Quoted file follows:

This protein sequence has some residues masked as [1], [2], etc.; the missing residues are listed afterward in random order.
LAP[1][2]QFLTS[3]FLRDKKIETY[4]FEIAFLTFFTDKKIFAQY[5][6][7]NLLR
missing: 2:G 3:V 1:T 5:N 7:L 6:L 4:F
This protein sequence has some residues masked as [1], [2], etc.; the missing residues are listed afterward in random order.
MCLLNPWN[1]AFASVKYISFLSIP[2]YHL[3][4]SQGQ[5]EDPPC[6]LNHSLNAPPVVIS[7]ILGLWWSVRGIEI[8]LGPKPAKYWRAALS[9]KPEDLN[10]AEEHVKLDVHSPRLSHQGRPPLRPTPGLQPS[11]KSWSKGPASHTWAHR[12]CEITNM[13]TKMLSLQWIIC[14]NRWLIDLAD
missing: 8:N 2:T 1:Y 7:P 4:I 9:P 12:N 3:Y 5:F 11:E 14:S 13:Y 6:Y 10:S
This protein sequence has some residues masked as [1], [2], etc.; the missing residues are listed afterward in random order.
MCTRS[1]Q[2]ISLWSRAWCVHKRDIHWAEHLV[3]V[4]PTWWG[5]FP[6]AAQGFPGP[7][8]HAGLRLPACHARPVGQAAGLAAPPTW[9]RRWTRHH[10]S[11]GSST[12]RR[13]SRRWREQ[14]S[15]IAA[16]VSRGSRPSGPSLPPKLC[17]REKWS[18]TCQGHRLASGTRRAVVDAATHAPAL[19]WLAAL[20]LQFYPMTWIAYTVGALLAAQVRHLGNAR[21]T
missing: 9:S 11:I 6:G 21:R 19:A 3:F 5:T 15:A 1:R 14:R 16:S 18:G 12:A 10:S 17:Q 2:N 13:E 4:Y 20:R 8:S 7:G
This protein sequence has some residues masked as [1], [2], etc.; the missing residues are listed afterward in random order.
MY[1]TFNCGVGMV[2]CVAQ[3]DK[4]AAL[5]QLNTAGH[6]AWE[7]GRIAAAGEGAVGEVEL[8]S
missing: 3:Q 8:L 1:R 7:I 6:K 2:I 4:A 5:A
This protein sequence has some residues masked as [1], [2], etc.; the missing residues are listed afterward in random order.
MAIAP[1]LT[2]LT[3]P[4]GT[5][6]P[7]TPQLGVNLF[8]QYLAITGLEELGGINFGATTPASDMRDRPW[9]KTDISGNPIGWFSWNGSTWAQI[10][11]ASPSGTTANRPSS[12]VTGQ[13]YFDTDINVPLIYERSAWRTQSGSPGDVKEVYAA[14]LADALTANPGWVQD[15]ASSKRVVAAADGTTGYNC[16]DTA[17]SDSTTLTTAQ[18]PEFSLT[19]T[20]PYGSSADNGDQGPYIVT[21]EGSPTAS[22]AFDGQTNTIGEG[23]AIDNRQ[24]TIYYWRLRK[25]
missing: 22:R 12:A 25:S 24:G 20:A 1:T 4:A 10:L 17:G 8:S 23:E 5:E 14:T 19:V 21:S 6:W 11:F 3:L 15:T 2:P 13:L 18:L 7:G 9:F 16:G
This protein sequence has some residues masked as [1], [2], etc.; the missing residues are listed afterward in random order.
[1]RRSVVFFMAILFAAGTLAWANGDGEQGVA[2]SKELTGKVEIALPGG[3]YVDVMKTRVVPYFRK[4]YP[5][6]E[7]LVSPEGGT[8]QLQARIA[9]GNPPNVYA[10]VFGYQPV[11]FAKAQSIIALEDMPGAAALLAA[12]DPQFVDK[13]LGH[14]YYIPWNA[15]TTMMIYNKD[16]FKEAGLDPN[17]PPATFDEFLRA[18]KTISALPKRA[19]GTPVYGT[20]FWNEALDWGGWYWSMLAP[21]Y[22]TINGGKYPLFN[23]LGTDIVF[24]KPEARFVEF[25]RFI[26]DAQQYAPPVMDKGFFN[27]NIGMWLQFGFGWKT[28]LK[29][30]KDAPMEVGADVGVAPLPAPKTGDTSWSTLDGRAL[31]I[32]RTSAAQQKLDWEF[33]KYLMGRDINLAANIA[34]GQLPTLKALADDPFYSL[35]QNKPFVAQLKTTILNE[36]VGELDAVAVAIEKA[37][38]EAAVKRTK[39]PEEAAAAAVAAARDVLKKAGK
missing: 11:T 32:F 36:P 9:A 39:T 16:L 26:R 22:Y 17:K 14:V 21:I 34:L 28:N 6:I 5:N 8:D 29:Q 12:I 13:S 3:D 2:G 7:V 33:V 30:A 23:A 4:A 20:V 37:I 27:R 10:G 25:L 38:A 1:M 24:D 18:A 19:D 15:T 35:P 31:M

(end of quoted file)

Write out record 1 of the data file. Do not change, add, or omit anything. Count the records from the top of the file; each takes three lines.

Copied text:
This protein sequence has some residues masked as [1], [2], etc.; the missing residues are listed afterward in random order.
LAP[1][2]QFLTS[3]FLRDKKIETY[4]FEIAFLTFFTDKKIFAQY[5][6][7]NLLR
missing: 2:G 3:V 1:T 5:N 7:L 6:L 4:F